Offer a teddy bear with some flair
Using a combination of littleBits components — including a power, pulse and bright LED modules — you can now hack a teddy bear that illuminates a heart that beats.
Light up Valentine’s Day for that special someone
Valentine Love Light isn’t just an ordinary bulb. In fact, it features an animated LED message of “I love you” along with a light bulb, whose filament was replaced with an EL-wire heart. The electronics are battery-powered and operated by a push-on-push-off switch on the back of the enclosure. Last but not least, the device is driven by an ATtiny84.
Wear your beating heart
Thanks to Adafruit, you can literally your heart on your sleeve. This badge, which is based on a FLORA (ATmega32U4), was designed to display a wearer’s heartbeat. The project uses a Polar heart rate sensor which is worn round the ribcage as it wirelessly transmits heart beats to a receiver chip. The accessory can be affixed to an article of clothing, a bag or another sort of fabric, as it is held in place by a magnetic pin back.
Surprise your loved one with an electronic Valentine
When that special someone comes home and turns on the light, the heart will spin and the buzzer will sound at different rates. As the heart casts its shadow over the light sensor, the DC motor will spin slower and the buzzer will change pitch. This project uses LEGOs, brick adapters and base kit bits.
Play a love song with this machine
This Valentine’s Day machine was comprised of a series of solenoid-actuated, controlled by an Arduino, capable of emitting special tunes. Using a web-based form, anyone was able to submit a song — chosen from either several pre-defined love songs or create their own unique arrangement — which was then played to serenade that special someone.
Add a special touch to your Valentine’s Day card
Light up your Valentine’s geeky heart using Adafruit’s 3D-printed AdaBot card, some LEDs and Bare Conductive Electric Paint. This interactive gift allows the recipient to turn the gears on the bot’s heart, which applies pressure to the batteries hidden inside and triggers its blinking LED eyes.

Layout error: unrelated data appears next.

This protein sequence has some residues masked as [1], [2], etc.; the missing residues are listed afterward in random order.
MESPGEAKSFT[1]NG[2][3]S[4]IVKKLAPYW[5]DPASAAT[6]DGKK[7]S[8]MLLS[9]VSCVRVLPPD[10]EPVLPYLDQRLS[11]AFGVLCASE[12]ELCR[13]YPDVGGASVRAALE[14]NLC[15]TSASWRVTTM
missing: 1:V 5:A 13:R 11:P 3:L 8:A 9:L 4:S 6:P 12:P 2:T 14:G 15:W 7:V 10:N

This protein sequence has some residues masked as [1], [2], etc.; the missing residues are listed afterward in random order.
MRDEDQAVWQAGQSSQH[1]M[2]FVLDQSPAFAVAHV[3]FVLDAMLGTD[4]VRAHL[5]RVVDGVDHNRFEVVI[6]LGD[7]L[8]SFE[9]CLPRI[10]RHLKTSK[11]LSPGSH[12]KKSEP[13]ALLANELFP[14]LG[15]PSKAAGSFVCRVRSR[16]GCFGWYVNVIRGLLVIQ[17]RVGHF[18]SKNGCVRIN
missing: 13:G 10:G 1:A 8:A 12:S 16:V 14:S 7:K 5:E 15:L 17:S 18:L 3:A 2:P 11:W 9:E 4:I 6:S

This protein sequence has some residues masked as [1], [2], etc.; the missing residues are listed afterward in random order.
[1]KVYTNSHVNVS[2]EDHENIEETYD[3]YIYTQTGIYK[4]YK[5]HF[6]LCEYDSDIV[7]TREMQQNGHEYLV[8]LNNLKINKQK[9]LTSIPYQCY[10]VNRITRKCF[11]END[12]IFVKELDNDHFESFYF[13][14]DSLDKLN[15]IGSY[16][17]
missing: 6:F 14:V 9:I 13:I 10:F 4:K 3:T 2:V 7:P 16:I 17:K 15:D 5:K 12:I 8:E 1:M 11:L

Dress up your box of chocolates
Just in time for Valentine’s Day, you can dress up that boring box of chocolates with some blinking LEDs, made possible through an ATtiny13 programmed with the Arduino IDE. While the mini MCU doesn’t have very many pins, with a bit of Charlieplexing, all 10 LEDs could easily be controlled.
Brighten the day with this LED heart
Skip the fortune tellers
This love machine is for those who may be secretly smitten. Based on an Arduino module (ATmega32U4), the project consists of two littleBits pressure sensors tasked with measuring the strength of a connection between a user and their crush. Simply press one end while holding down the other. The greater the connection it senses, the more that the LEDs will illuminate on the barograph.
Etch your love forever
Do something different this holiday by making a custom RGB LED mixer circuit to edge-light a piece of clear acrylic etched with a message of your choosing. Powered by Arduino, you can adjust the speed of the rainbow cycle, as well as program a mode where the user can manually change values for red, green and blue to get any color they desire. Meanwhile, the enclosure is comprised of a wooden picture box along with a piece of brass plate stock to serve as the control panel.